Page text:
Mumbai’s perception only takes a further beating when you look at other factors that influence a city’s brand image. For example, it has few open spaces and gardens for its inhabitants to relax in, antiquated laws, exorbitant rentals for matchbox housing and once a year during the monsoons they prepare for the worst as clogged insufficient drains usually bring India’s capital of commerce to a standstill.

 

“We are a city living with 19th century infrastructure and 21st century population,” said Mr Nayar. While the administrators of Mumbai may seek to position it as a global business nerve centre, the likes of Shanghai, Dubai, Hong Kong and Singapore have stolen a giant march on it.

 

Sanjay Nayar, who returned to India a decade ago – after stints in the US and Europe – to run Citibank’s India unit and then moved to private equity giant KKR, is incensed at the state of affairs.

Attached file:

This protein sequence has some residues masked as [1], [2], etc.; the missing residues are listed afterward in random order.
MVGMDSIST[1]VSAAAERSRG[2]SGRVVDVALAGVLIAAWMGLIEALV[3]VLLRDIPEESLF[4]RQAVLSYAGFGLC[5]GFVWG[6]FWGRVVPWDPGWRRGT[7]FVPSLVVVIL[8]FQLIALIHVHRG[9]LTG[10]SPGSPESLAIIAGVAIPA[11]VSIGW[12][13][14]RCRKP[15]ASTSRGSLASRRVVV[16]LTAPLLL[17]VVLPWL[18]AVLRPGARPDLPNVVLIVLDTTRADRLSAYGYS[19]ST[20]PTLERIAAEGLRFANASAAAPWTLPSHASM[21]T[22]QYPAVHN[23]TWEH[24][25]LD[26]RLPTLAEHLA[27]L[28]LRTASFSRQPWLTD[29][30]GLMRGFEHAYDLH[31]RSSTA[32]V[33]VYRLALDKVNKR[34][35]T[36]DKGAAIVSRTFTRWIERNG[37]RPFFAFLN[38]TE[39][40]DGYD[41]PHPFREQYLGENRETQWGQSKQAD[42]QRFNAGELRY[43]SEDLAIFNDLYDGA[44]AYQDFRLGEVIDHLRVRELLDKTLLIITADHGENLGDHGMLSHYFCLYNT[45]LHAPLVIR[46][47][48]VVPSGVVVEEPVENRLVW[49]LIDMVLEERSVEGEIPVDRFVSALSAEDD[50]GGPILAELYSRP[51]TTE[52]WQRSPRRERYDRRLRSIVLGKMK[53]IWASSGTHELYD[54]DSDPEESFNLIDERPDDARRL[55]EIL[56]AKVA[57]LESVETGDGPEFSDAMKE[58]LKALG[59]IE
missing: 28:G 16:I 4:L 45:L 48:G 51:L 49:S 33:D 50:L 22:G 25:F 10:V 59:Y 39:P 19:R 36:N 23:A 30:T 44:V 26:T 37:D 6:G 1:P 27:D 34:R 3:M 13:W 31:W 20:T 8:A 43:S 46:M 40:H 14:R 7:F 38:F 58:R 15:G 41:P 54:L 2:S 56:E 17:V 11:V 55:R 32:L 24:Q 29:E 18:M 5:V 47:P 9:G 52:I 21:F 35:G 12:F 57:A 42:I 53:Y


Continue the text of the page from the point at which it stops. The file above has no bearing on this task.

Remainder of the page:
“As a city to live in, Mumbai’s reputation has crumbled,” he said. “There is little governance and the city is in total neglect.” Hobbled by two different parties controlling Mumbai and the state administration, few sweeping civic reforms have been possible and the patience of corporates is beginning to wear thin. “There is a lack of direction and conviction with the people running this city and that’s adversely affecting its perception,” he added.

 

Some corporates have even begun to work out of Singapore and Hong Kong, even though they live in India, he claims. It is these over-the-top solutions that are hurting Mumbai’s reputation and its brand on the global stage the most.

 

Luis Miranda, a veteran investor who lived in south Mumbai before moving to the tony suburb of Bandra, said overall the city’s no longer the same.

 

“There is a sense of lawlessness in this city and a breakdown in civic sense everywhere,” he said. The result is that characteristics that defined Mumbai – like lifestyle and diversity have vanished. For instance, the city was always one that welcomed outsiders and despite the odds, gave them a fair opportunity to start from scratch.

 

“This is no longer the can-do city where you can get your job done and then relax without being worried that you’ll be thrown in jail,” said Rahul Akerkar, managing director and director, cuisine of de-Gustibus, a hospitality business which runs the popular Indigo chain of fine-dining restaurants.